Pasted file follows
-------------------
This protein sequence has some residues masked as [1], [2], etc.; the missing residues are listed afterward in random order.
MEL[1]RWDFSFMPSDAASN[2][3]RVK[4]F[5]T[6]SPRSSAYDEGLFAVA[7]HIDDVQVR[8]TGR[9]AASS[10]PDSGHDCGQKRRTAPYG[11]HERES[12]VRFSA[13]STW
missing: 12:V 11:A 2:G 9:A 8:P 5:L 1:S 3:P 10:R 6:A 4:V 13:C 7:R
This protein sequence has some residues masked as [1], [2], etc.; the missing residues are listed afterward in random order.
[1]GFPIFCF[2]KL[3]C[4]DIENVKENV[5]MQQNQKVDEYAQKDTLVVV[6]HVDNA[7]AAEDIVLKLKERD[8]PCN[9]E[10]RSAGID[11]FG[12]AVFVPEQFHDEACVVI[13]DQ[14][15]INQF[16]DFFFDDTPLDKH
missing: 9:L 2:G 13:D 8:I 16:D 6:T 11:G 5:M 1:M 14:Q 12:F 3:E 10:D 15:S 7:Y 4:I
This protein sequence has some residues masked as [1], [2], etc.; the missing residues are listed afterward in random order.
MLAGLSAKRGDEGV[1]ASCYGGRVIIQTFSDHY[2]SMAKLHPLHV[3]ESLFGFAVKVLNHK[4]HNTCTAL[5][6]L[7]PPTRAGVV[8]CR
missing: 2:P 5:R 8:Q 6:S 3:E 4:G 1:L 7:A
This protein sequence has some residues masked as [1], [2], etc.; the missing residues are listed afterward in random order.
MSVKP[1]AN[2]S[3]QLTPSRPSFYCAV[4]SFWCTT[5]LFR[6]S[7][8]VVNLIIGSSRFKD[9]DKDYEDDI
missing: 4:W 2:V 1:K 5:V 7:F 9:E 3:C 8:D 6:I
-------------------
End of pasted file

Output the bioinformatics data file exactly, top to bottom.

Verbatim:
This protein sequence has some residues masked as [1], [2], etc.; the missing residues are listed afterward in random order.
MEL[1]RWDFSFMPSDAASN[2][3]RVK[4]F[5]T[6]SPRSSAYDEGLFAVA[7]HIDDVQVR[8]TGR[9]AASS[10]PDSGHDCGQKRRTAPYG[11]HERES[12]VRFSA[13]STW
missing: 12:V 11:A 2:G 9:A 8:P 5:L 1:S 3:P 10:R 6:A 4:V 13:C 7:R
This protein sequence has some residues masked as [1], [2], etc.; the missing residues are listed afterward in random order.
[1]GFPIFCF[2]KL[3]C[4]DIENVKENV[5]MQQNQKVDEYAQKDTLVVV[6]HVDNA[7]AAEDIVLKLKERD[8]PCN[9]E[10]RSAGID[11]FG[12]AVFVPEQFHDEACVVI[13]DQ[14][15]INQF[16]DFFFDDTPLDKH
missing: 9:L 2:G 13:D 8:I 16:D 6:T 11:G 5:M 1:M 14:Q 12:F 3:E 10:D 15:S 7:Y 4:I
This protein sequence has some residues masked as [1], [2], etc.; the missing residues are listed afterward in random order.
MLAGLSAKRGDEGV[1]ASCYGGRVIIQTFSDHY[2]SMAKLHPLHV[3]ESLFGFAVKVLNHK[4]HNTCTAL[5][6]L[7]PPTRAGVV[8]CR
missing: 2:P 5:R 8:Q 6:S 3:E 4:G 1:L 7:A
This protein sequence has some residues masked as [1], [2], etc.; the missing residues are listed afterward in random order.
MSVKP[1]AN[2]S[3]QLTPSRPSFYCAV[4]SFWCTT[5]LFR[6]S[7][8]VVNLIIGSSRFKD[9]DKDYEDDI
missing: 4:W 2:V 1:K 5:V 7:F 9:E 3:C 8:D 6:I